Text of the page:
213205 Medical record automation and child abuse/neglect

Tuesday, November 10, 2009: 11:00 AM

Michael Durfee, MD , ICAN National Center on Child Fatality Review, La Canada, CA
Medical records may be important for family violence case management and for quality control in medical systems. Problems include conflict about record sharing within the health system and with outside agencies. Automating medical records will make that conflict more visible. Sharing the issue of family violence in medical systems may damage a patient or family with negative responses from medical staff or public disclosure of allegations. Failure to share these records in house or with out side agencies may leave a victims unprotected. Sharing records is particularly important and problematic with records for young children. A statewide network in California to address nonfatal severe child injury and possible abuse will provide some focus on the issue of record sharing and the need for automation to share or to hide information. The California system includes contacts in 50+ hospitals that serve more than 80% of all children under age three hospitalized for injury. The population is monitored with hospital discharge data including some data on child death and on injuries coded as abuse related.. Hospital data to be collected includes a match of injury records with internal records of child. The initial record match is necessary for case management and for quality control. Medical records may have enough automation to be collected but child abuse report are not Automation of these records will help call the question of what can and should be shared.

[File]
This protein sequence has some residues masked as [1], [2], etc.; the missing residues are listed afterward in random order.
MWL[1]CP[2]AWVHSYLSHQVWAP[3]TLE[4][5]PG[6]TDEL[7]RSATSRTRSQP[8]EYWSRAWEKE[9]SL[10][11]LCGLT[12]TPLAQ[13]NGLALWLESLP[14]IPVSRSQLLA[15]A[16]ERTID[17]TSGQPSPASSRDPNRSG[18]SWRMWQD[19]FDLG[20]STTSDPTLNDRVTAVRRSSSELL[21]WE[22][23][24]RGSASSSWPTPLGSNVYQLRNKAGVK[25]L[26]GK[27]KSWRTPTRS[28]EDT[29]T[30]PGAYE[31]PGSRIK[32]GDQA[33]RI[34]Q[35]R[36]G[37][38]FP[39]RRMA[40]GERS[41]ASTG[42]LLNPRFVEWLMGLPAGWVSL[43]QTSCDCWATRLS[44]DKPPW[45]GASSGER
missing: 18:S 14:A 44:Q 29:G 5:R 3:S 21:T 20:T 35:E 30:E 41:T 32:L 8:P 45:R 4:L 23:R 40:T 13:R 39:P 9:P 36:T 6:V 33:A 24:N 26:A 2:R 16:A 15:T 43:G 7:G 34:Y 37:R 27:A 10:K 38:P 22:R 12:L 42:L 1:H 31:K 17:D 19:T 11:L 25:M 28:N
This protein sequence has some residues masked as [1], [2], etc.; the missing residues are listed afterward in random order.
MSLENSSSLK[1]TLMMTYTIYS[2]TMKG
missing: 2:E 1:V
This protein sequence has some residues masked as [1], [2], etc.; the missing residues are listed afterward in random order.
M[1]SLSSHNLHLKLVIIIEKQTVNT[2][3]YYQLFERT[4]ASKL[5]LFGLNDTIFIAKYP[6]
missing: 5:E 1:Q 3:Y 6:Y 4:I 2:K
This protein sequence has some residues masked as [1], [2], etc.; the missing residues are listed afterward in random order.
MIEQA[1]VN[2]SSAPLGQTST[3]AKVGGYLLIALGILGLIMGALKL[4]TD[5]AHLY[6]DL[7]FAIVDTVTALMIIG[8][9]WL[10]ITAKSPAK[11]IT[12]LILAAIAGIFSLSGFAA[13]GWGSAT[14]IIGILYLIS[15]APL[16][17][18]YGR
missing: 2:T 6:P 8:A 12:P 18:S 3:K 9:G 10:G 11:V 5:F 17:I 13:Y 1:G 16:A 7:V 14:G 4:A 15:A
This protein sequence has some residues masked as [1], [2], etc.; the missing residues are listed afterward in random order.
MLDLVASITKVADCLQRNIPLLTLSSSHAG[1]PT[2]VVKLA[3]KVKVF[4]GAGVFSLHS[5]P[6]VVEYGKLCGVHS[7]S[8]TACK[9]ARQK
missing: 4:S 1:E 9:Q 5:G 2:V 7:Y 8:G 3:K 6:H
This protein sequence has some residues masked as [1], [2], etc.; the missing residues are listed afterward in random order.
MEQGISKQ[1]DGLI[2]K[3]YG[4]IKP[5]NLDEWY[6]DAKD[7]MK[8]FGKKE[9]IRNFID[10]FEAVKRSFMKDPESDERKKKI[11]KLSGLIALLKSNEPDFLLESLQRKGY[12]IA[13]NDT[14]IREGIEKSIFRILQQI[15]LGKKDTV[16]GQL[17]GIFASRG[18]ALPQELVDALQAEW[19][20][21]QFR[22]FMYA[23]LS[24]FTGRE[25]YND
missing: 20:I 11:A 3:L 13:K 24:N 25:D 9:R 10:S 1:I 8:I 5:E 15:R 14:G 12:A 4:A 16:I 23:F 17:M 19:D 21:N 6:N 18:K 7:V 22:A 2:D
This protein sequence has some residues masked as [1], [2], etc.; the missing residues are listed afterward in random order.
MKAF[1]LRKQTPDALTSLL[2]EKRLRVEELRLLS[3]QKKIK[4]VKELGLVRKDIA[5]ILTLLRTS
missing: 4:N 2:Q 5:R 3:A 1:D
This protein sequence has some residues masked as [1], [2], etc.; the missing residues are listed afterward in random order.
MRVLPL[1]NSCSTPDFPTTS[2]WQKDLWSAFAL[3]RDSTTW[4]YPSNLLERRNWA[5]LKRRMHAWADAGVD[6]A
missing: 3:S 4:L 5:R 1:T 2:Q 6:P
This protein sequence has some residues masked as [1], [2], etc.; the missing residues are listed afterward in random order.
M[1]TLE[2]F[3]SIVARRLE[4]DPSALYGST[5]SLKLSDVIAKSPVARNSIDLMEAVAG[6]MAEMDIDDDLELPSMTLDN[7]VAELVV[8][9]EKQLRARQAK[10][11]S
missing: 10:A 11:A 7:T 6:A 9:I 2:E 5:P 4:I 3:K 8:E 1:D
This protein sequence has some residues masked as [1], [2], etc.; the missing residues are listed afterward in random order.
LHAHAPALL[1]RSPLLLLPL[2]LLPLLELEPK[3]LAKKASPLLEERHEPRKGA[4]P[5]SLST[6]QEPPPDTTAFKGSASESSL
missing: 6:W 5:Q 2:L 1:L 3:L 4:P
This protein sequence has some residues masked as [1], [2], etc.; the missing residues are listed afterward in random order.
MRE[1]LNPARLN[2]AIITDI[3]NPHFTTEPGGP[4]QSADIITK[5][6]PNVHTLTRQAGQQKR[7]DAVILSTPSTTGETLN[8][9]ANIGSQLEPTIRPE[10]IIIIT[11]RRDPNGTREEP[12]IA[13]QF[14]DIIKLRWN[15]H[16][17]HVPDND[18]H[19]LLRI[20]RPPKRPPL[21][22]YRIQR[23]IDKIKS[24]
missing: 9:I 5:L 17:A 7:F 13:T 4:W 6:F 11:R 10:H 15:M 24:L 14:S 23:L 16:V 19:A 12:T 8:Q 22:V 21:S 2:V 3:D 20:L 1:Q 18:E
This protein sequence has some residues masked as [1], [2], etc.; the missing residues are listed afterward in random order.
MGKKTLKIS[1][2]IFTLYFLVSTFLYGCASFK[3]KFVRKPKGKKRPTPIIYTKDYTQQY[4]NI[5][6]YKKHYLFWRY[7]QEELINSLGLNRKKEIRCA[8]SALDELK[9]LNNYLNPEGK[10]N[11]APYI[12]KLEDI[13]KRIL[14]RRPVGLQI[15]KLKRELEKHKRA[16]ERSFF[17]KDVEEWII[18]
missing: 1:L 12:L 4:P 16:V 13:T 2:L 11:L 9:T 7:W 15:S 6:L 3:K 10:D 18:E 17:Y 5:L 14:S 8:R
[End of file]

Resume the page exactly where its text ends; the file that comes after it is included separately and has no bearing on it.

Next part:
Learning Objectives:
coming soon.

Presenting author's disclosure statement:

Qualified on the content I am responsible for because: I am a board certified child psychiatrics with more than 30 years experience with child abuse.
Any relevant financial relationships? No

I agree to comply with the American Public Health Association Conflict of Interest and Commercial Support Guidelines, and to disclose to the participants any off-label or experimental uses of a commercial product or service discussed in my presentation.